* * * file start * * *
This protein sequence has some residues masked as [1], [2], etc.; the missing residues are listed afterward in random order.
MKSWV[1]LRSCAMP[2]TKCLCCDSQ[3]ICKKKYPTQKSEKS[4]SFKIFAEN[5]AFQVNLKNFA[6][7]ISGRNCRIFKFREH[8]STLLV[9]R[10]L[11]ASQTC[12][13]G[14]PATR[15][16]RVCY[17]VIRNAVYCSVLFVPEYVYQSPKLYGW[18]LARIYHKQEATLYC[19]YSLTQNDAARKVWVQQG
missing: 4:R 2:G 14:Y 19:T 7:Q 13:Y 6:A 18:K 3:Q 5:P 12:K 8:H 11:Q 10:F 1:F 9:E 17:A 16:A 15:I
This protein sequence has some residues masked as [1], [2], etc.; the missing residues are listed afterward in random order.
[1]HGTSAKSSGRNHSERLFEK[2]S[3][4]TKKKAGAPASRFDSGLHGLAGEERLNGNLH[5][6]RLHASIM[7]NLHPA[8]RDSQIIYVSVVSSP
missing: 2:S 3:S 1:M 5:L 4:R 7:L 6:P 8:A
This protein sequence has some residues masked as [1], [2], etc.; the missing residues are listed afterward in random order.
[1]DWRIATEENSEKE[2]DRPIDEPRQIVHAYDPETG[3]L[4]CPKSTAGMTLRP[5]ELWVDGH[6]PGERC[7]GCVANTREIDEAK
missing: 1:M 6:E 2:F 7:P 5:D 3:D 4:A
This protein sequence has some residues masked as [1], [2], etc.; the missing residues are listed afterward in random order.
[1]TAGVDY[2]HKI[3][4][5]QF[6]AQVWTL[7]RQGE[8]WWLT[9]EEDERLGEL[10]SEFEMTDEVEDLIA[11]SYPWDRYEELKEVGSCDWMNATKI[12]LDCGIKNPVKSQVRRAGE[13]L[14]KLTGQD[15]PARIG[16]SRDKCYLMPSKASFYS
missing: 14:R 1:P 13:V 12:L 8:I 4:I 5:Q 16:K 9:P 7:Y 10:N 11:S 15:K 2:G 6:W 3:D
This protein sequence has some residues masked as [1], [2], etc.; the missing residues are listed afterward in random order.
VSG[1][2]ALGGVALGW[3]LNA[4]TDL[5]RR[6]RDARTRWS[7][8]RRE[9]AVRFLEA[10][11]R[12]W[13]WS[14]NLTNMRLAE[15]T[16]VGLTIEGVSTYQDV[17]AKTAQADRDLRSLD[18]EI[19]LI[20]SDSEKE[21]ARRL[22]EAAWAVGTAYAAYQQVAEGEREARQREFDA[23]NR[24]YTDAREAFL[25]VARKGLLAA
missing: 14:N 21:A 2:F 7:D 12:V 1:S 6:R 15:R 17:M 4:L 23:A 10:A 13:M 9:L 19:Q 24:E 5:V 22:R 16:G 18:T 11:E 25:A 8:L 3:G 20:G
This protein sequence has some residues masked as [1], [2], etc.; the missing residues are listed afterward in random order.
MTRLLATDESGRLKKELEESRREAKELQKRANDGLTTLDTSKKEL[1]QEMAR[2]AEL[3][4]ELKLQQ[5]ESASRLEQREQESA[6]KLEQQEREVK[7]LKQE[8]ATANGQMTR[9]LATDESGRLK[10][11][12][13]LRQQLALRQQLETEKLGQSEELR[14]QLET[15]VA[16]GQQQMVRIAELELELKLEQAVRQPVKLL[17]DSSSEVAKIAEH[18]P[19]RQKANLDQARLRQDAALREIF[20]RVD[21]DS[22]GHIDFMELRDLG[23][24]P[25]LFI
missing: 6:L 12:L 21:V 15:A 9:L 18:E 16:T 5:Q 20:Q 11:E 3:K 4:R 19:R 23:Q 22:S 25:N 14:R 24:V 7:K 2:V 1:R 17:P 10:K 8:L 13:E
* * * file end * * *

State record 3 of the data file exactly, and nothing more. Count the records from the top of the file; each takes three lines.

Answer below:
This protein sequence has some residues masked as [1], [2], etc.; the missing residues are listed afterward in random order.
[1]DWRIATEENSEKE[2]DRPIDEPRQIVHAYDPETG[3]L[4]CPKSTAGMTLRP[5]ELWVDGH[6]PGERC[7]GCVANTREIDEAK
missing: 1:M 6:E 2:F 7:P 5:D 3:D 4:A